2019 Bible Challenge Worksheets & Puzzles
Week 6: Trinity? (February 3-9)
Week 10: What is God's Will? (March 3-9)
Week 11: Creation or Evolution? (March 10-16)
Week 12: Heaven & Hell (March 17-23)
Week 13: What Are Angels Like? (March 24-30)
Week 17: Do We Have Free Will? (April 21-27)
Week 19: What About Personal Sins? (May 5-11)
Week 21: What is Jesus Like? (May 19-25)
Week 23: Made Right With God (June 2-8)
Week 24: Who is the Spirit? (June 9-15)
Week 25: What is Salvation? (June 16-22)
What is This?
The Bible is the single-most important book in history. It is God's self-revelation to a fallen man. Within it, we learn of the glorious and praiseworthy character of God, the wretchedness of our fallen existence, and of the redemption that God worked for his people through his Son, Jesus Christ. In doing so, it tells a story that begins at creation and continues through and into a new creation, one that is free from the effects of the Fall. This book is responsible for the rise and fall of nations and has changed the life of billions.
It is the single most-printed book in the history of mankind and there are more books written about the Bible than of any single event in history. In America, the vast majority of households have at least one, if not many. At the same time, it is often one of the more confused books because it is often had, occasionally read through, and seldom read deeply. Our aim is to rectify that at least in so far as our little communion of believers here at Burry's Church. We think that the Bible should be read by every Christian every day -- and read closely and carefully.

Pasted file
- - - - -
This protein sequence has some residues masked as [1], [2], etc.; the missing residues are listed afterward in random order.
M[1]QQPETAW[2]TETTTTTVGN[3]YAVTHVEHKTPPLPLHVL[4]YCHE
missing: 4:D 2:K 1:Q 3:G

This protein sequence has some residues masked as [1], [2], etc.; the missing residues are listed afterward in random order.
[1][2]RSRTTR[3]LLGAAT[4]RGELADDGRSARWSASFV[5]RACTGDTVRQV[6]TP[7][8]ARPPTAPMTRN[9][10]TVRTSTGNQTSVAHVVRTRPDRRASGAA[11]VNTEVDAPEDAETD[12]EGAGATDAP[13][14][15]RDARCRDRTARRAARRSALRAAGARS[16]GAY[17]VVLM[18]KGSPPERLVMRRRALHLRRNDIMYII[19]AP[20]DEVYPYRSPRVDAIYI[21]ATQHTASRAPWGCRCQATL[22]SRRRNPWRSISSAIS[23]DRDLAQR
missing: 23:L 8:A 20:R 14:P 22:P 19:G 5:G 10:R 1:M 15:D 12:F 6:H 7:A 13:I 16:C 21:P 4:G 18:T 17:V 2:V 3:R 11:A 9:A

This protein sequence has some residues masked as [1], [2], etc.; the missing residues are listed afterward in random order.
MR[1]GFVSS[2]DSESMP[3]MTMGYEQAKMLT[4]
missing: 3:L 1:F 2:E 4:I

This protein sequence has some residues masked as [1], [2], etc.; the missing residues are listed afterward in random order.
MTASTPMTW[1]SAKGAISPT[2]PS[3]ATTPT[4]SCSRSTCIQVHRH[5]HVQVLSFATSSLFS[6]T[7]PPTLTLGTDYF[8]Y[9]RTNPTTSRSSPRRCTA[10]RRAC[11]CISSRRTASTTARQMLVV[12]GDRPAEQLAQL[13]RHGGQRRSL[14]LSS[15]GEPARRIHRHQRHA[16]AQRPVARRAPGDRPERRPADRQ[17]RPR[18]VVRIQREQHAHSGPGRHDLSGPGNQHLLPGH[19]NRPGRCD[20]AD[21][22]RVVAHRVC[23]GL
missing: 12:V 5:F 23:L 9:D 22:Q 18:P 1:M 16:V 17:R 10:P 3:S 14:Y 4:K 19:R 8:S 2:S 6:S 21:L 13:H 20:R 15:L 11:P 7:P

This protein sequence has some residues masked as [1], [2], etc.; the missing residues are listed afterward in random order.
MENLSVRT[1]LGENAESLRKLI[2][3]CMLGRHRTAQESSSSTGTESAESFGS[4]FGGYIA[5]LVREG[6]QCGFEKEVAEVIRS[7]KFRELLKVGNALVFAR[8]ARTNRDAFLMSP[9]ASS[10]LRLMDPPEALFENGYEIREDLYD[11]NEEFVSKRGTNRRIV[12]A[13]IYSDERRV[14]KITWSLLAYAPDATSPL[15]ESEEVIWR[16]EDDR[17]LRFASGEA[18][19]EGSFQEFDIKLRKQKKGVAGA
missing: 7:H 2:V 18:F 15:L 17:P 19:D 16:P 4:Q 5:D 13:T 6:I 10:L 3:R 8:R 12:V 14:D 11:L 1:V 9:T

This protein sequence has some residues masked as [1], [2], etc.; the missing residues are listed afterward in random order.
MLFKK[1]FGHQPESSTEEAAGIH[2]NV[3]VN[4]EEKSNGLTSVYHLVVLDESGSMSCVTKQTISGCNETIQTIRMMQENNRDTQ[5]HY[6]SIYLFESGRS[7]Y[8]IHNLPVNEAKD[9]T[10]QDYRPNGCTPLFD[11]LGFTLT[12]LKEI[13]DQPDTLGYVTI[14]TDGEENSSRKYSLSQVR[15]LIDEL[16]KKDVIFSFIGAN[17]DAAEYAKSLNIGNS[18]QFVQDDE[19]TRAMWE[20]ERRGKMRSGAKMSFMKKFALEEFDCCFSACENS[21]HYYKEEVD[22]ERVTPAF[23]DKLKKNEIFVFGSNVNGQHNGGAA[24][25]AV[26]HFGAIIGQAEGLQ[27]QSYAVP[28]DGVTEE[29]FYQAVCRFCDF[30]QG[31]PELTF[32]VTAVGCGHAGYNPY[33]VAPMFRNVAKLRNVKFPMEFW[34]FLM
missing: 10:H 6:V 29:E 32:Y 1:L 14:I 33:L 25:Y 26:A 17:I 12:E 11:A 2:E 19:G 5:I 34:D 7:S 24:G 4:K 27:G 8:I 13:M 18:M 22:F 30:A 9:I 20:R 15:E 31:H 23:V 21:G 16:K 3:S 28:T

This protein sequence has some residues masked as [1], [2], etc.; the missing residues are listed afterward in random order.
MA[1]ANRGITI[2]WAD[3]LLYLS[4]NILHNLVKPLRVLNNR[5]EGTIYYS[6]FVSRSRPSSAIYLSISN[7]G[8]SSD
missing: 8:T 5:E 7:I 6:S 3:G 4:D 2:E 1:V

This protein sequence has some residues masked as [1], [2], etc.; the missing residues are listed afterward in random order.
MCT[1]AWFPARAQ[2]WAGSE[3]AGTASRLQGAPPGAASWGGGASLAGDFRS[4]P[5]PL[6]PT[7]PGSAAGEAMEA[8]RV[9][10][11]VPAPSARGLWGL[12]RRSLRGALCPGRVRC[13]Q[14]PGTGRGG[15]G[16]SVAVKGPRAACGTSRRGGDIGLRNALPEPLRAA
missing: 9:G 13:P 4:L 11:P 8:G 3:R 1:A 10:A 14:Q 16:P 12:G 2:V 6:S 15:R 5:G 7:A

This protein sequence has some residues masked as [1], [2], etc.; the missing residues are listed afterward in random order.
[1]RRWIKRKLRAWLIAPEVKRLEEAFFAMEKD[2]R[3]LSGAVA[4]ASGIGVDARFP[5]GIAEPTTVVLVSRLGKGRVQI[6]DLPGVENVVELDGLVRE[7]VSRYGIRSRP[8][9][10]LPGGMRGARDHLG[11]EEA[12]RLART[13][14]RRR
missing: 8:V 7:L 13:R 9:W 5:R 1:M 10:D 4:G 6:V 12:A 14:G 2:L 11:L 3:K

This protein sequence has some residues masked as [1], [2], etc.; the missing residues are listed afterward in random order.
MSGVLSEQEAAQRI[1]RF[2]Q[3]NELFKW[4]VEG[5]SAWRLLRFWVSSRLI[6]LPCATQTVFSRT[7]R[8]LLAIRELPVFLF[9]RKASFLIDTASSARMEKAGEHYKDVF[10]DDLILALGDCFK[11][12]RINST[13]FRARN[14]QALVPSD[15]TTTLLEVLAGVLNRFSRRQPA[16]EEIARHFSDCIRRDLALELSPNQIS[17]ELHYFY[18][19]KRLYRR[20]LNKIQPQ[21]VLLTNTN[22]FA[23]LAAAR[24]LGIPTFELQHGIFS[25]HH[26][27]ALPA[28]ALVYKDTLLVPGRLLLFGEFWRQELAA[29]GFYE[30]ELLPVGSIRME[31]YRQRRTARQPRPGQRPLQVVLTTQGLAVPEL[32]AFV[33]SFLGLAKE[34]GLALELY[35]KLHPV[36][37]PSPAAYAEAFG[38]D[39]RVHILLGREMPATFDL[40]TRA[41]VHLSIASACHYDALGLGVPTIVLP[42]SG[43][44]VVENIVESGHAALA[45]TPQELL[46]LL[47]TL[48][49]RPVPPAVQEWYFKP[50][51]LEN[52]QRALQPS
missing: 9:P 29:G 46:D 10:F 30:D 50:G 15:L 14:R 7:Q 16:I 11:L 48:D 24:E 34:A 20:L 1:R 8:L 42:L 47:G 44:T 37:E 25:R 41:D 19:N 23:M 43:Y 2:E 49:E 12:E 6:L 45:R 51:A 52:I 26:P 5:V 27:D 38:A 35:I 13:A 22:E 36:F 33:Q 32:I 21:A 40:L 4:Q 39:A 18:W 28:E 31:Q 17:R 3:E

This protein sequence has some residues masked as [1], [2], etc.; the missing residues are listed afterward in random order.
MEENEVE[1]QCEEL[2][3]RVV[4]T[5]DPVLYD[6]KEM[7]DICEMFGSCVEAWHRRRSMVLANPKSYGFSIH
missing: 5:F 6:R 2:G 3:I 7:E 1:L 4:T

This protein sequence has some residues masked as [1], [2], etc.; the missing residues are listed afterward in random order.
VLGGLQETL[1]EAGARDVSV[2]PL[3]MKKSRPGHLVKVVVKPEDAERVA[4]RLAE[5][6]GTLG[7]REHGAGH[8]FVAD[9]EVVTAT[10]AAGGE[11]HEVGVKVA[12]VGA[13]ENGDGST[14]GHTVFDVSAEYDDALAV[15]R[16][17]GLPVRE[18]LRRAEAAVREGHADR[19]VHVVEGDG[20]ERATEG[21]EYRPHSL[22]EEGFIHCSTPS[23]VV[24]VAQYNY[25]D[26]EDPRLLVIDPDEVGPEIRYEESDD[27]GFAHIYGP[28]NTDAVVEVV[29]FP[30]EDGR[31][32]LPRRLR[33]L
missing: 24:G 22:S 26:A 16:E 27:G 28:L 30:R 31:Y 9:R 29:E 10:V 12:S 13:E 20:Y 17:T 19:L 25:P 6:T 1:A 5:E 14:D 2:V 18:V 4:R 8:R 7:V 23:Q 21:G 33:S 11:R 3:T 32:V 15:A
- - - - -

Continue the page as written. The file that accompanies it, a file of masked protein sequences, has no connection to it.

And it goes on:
To that end, it has been our practice to issue a "Bible Challenge" -- a reading plan that will take you through sections or all of the Bible every year. This year, your options are a bit of a smorgasbord. Every Monday, there is a theme. The sheets posted above have a selection of passages that you can dig into to explore that given theme, digging deeply into the Word. Tuesdays are a reading from the Psalms, Wednesday-Friday are readings from the Old Testament; and Saturday contains a New Testament reading. If you follow along and read all of these passages, you will complete a reading of the Bible by the end of the year, plus you will have explored some themes in a good deal of depth. Yet, if you want to break things up a bit, you can just do the thematic readings, the Psalms, the Old Testament, or the New Testament or any combination thereof. And as always, there is a crossword puzzle on the back -- this year all the questions are drawn from the thematic readings. Also, as has been our practice, no readings are assigned for Sundays. That allows Sunday to be a day where you catch up, go back to favorite readings, or study something in more depth.
May God bless you in your studies.